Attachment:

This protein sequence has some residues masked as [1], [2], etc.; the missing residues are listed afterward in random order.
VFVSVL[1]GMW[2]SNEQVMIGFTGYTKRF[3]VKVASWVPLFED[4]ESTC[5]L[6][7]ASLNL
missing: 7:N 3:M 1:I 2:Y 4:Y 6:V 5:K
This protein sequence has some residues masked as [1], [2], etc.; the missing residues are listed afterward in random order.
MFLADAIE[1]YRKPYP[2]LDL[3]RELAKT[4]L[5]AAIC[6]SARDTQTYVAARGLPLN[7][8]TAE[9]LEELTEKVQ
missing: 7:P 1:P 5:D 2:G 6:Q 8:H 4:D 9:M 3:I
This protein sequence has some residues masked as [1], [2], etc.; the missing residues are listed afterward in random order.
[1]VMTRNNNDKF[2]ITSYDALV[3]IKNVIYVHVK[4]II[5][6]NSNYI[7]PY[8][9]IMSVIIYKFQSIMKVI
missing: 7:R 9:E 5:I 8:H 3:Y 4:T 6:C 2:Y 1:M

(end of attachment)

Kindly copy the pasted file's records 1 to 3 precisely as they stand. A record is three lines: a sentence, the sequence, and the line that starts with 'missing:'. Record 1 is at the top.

This protein sequence has some residues masked as [1], [2], etc.; the missing residues are listed afterward in random order.
VFVSVL[1]GMW[2]SNEQVMIGFTGYTKRF[3]VKVASWVPLFED[4]ESTC[5]L[6][7]ASLNL
missing: 7:N 3:M 1:I 2:Y 4:Y 6:V 5:K
This protein sequence has some residues masked as [1], [2], etc.; the missing residues are listed afterward in random order.
MFLADAIE[1]YRKPYP[2]LDL[3]RELAKT[4]L[5]AAIC[6]SARDTQTYVAARGLPLN[7][8]TAE[9]LEELTEKVQ
missing: 7:P 1:P 5:D 2:G 6:Q 8:H 4:D 9:M 3:I
This protein sequence has some residues masked as [1], [2], etc.; the missing residues are listed afterward in random order.
[1]VMTRNNNDKF[2]ITSYDALV[3]IKNVIYVHVK[4]II[5][6]NSNYI[7]PY[8][9]IMSVIIYKFQSIMKVI
missing: 7:R 9:E 5:I 8:H 3:Y 4:T 6:C 2:Y 1:M